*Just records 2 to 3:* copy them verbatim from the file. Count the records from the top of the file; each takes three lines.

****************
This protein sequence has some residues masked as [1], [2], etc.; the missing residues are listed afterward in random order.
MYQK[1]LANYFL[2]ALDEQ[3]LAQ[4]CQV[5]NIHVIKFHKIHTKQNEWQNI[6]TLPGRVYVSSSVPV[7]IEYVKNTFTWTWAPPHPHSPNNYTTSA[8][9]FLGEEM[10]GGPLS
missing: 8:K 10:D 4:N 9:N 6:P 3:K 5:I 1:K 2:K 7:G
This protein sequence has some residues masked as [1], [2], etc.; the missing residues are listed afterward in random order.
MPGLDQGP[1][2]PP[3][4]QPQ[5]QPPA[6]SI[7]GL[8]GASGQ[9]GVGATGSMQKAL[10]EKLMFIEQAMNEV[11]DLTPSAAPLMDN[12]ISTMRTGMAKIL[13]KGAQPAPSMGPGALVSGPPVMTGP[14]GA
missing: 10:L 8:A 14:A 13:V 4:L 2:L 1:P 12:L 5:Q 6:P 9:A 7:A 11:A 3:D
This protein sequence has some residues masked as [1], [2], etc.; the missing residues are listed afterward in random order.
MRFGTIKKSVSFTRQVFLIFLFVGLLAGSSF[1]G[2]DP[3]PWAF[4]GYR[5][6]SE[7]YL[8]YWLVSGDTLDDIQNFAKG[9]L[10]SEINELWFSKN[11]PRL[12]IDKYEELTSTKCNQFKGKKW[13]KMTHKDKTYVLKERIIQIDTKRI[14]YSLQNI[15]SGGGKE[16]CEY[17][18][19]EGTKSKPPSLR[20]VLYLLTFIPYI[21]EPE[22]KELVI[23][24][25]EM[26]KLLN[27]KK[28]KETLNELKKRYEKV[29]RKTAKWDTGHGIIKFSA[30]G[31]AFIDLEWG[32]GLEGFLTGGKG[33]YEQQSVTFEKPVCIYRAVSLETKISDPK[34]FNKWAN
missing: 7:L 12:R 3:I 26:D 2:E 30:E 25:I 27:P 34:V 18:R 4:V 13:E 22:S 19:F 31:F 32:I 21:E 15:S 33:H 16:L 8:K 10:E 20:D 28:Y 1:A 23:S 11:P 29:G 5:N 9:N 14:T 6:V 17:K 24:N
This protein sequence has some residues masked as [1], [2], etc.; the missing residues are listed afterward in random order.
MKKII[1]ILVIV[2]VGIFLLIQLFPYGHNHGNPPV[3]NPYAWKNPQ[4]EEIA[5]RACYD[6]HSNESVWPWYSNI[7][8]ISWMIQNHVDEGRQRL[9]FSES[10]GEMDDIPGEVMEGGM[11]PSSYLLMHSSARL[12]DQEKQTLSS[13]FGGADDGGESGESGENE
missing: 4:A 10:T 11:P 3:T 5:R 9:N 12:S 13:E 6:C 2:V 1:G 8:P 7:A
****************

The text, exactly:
This protein sequence has some residues masked as [1], [2], etc.; the missing residues are listed afterward in random order.
MPGLDQGP[1][2]PP[3][4]QPQ[5]QPPA[6]SI[7]GL[8]GASGQ[9]GVGATGSMQKAL[10]EKLMFIEQAMNEV[11]DLTPSAAPLMDN[12]ISTMRTGMAKIL[13]KGAQPAPSMGPGALVSGPPVMTGP[14]GA
missing: 10:L 8:A 14:A 13:V 4:L 2:L 1:P 12:L 5:Q 6:P 9:A 7:A 11:A 3:D
This protein sequence has some residues masked as [1], [2], etc.; the missing residues are listed afterward in random order.
MRFGTIKKSVSFTRQVFLIFLFVGLLAGSSF[1]G[2]DP[3]PWAF[4]GYR[5][6]SE[7]YL[8]YWLVSGDTLDDIQNFAKG[9]L[10]SEINELWFSKN[11]PRL[12]IDKYEELTSTKCNQFKGKKW[13]KMTHKDKTYVLKERIIQIDTKRI[14]YSLQNI[15]SGGGKE[16]CEY[17][18][19]EGTKSKPPSLR[20]VLYLLTFIPYI[21]EPE[22]KELVI[23][24][25]EM[26]KLLN[27]KK[28]KETLNELKKRYEKV[29]RKTAKWDTGHGIIKFSA[30]G[31]AFIDLEWG[32]GLEGFLTGGKG[33]YEQQSVTFEKPVCIYRAVSLETKISDPK[34]FNKWAN
missing: 7:L 12:R 3:I 26:D 2:E 30:E 25:I 27:P 34:V 18:R 4:V 13:E 22:S 19:F 31:F 32:I 21:E 15:S 33:H 16:L 8:K 10:E 20:D 28:Y 1:A 23:S 11:P 29:G 5:N 9:N 14:T 6:V 17:K 24:N